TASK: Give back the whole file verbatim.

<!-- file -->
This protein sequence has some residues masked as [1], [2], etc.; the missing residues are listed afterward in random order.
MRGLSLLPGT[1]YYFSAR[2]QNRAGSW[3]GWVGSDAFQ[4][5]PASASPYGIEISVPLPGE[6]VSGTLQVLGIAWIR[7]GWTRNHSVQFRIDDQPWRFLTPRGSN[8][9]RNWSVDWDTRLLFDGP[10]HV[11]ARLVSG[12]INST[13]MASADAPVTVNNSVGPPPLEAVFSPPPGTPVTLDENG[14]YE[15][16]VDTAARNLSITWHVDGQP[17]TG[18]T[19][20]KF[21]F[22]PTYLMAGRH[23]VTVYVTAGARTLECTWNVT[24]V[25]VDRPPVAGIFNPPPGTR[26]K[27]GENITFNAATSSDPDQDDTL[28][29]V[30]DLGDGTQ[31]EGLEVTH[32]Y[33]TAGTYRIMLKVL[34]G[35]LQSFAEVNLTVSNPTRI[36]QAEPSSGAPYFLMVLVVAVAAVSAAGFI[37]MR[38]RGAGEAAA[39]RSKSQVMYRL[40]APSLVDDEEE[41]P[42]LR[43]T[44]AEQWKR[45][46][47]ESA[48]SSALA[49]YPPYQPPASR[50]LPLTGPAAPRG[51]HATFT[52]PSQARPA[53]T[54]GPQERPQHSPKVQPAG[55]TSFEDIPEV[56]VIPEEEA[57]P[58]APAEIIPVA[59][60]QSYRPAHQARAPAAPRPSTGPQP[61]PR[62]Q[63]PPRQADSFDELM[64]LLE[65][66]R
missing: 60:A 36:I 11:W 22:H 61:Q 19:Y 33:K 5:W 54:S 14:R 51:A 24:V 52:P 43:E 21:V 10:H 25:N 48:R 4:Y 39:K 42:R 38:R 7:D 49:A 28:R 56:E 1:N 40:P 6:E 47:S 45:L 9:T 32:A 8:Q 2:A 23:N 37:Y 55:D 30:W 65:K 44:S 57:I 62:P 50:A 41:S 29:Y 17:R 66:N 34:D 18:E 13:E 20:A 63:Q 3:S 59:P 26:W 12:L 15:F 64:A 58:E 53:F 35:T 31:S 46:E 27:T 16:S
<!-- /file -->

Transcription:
This protein sequence has some residues masked as [1], [2], etc.; the missing residues are listed afterward in random order.
MRGLSLLPGT[1]YYFSAR[2]QNRAGSW[3]GWVGSDAFQ[4][5]PASASPYGIEISVPLPGE[6]VSGTLQVLGIAWIR[7]GWTRNHSVQFRIDDQPWRFLTPRGSN[8][9]RNWSVDWDTRLLFDGP[10]HV[11]ARLVSG[12]INST[13]MASADAPVTVNNSVGPPPLEAVFSPPPGTPVTLDENG[14]YE[15][16]VDTAARNLSITWHVDGQP[17]TG[18]T[19][20]KF[21]F[22]PTYLMAGRH[23]VTVYVTAGARTLECTWNVT[24]V[25]VDRPPVAGIFNPPPGTR[26]K[27]GENITFNAATSSDPDQDDTL[28][29]V[30]DLGDGTQ[31]EGLEVTH[32]Y[33]TAGTYRIMLKVL[34]G[35]LQSFAEVNLTVSNPTRI[36]QAEPSSGAPYFLMVLVVAVAAVSAAGFI[37]MR[38]RGAGEAAA[39]RSKSQVMYRL[40]APSLVDDEEE[41]P[42]LR[43]T[44]AEQWKR[45][46][47]ESA[48]SSALA[49]YPPYQPPASR[50]LPLTGPAAPRG[51]HATFT[52]PSQARPA[53]T[54]GPQERPQHSPKVQPAG[55]TSFEDIPEV[56]VIPEEEA[57]P[58]APAEIIPVA[59][60]QSYRPAHQARAPAAPRPSTGPQP[61]PR[62]Q[63]PPRQADSFDELM[64]LLE[65][66]R
missing: 60:A 36:I 11:W 22:H 61:Q 19:Y 33:K 5:W 54:S 14:R 51:A 24:V 52:P 43:E 21:V 10:H 25:N 48:R 4:Y 39:K 42:R 38:R 7:D 49:A 28:R 56:E 1:N 40:P 6:E 47:S 45:L 9:T 32:A 8:Q 2:A 23:N 37:Y 55:D 30:W 65:K 44:S 57:I 62:P 50:A 41:S 29:Y 17:R 66:N 34:D 18:E 13:E 20:A 63:Q 3:S 59:P 26:W 12:L 15:F 64:A 58:E 53:F 35:T 31:S 46:E 27:T 16:S